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Tuesday, May 28, 2024
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SA vice president to be chosen

Students will vote in a special election this week to choose a new Student Association vice president.

Ernesto Alvarado, former vice president, was elected president in the recall elections last month, and SA is holding a special election to fill his former seat.

Six students – Maaz Memon, Phil Modrzynski, Bryan Ortiz, Juan Pereyra, Greg Robbins and Kevin Southern – are vying for the position.

'I think we have a good diversity of candidates, and students have an important choice to make … they have six good options,' said Joshua Boston, head of the SA Elections and Credentials Committee.

All six SA councils endorsed Greg Robbins. The International and Sports councils didn't have the necessary number of clubs to have a quorum, but the endorsement was still allowed.

Voting will take place from 10 a.m. to 5 p.m. on Wednesday and Thursday.

Due to a scheduling conflict, the election polling places will be different each day. On Wednesday, voting booths will be in the Student Union Lobby. On Thursday, voting will take place in the Student Union Theater.

Boston isn't sure whether the location of this election will have an impact on voter turnout. However, 2,000 votes were tallied in last month's special presidential election held in the SU Theater.

Voter turnout may depend on whether the students live on or off campus, according to Alyssia Tucker, a senior marketing and cultural anthropology major.

'I'd be more likely to vote if I lived on campus because I would be closer and more involved in the UB community,' Tucker said.

Alvarado has high expectations for the future vice president. He hopes that the winner will show honesty, integrity and willingness to work hard for individual clubs and the SA as a whole. He hopes the candidate is organized and has the speaking skills necessary to relay information to the clubs.

Alvarado believes commitment is the most important qualification.

'They have to be committed to … their responsibility to the clubs and to the SA,' Alvarado said. 'I work six hours a day in the office, and work late a lot. I expect whoever wins to make that kind of commitment. That kind of commitment is necessary to make the SA successful.'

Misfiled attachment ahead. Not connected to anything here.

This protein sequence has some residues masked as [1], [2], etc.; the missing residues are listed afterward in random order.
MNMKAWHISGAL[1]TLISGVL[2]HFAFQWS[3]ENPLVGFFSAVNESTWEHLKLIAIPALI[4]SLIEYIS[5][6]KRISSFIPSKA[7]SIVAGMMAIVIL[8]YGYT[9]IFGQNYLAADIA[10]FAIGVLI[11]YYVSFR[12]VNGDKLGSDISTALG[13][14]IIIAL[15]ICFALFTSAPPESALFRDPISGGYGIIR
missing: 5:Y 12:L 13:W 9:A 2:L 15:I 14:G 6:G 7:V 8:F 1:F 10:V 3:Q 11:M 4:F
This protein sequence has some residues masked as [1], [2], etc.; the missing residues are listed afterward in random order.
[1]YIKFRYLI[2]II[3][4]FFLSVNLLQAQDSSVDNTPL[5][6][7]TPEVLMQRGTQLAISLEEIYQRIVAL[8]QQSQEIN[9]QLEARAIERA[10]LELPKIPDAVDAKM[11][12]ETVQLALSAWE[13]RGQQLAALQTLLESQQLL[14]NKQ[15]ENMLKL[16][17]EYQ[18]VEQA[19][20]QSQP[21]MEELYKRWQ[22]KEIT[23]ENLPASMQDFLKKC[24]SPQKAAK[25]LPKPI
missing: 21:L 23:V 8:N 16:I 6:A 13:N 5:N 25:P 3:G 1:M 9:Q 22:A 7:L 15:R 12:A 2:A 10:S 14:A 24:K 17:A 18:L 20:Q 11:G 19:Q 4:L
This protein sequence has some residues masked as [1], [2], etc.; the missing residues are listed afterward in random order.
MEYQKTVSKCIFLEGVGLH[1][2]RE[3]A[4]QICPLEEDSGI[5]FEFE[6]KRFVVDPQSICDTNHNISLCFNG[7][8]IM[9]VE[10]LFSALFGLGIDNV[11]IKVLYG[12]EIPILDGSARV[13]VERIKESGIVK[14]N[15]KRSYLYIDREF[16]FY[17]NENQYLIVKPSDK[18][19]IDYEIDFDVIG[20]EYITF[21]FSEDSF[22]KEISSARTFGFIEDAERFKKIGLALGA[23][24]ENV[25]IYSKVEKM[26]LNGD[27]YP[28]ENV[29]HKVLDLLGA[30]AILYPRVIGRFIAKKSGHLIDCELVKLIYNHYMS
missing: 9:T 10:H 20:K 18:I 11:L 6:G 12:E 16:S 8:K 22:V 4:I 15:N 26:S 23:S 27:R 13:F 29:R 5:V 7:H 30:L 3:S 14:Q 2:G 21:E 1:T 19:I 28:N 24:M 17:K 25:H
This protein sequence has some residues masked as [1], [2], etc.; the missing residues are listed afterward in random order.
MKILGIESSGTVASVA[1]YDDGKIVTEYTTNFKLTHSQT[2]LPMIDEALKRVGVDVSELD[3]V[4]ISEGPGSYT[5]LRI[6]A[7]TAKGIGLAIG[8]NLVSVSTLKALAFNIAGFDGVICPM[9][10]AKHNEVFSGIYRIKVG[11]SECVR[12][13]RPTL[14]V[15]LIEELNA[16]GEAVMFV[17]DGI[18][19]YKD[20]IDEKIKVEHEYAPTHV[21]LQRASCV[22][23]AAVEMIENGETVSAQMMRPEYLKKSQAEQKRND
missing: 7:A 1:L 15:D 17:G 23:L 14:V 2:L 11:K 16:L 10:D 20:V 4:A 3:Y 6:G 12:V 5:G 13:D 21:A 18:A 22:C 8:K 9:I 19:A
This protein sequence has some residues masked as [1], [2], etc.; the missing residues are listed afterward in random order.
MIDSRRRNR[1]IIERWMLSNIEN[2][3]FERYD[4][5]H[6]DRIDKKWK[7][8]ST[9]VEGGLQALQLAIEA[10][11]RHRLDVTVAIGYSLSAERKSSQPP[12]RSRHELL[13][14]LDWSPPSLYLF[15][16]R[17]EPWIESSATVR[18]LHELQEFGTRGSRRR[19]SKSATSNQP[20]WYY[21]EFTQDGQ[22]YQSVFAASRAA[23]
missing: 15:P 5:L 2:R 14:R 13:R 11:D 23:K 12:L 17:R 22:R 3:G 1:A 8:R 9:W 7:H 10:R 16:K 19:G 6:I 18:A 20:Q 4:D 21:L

Alvarado hopes that students will do their part as well, and take part in choosing a future student government leader.

'I hope [voter turnout] is high. I hope students are able to go out and vote as much as they can,' Alvarado said. 'I hope the previous election hasn't taken a toll on students and their willingness to vote and make their voices heard.'

Alvarado added that students should find out as much about the candidates' platforms and plans as possible before voting in the elections

'Make sure you speak directly to the candidates to get all the information,' Alvarado said. 'Make sure you read into any information about the candidates to make an informed decision.'

Alvarado emphasized that no matter who wins the election; SA will continue to work for the interests of the students.

'Regardless of who wins, the SA will continue to work to provide the best services,' Alvarado said.

Jamie Root, a junior French and linguistics major, believes it is good that students get to vote for a vice president, rather than someone being appointed by the president.

'I think it's a good thing to have an election because it gives students the opportunity to see who is running and what kind of ideals they stand for, versus the president appointing someone [as vice president],' Root said.




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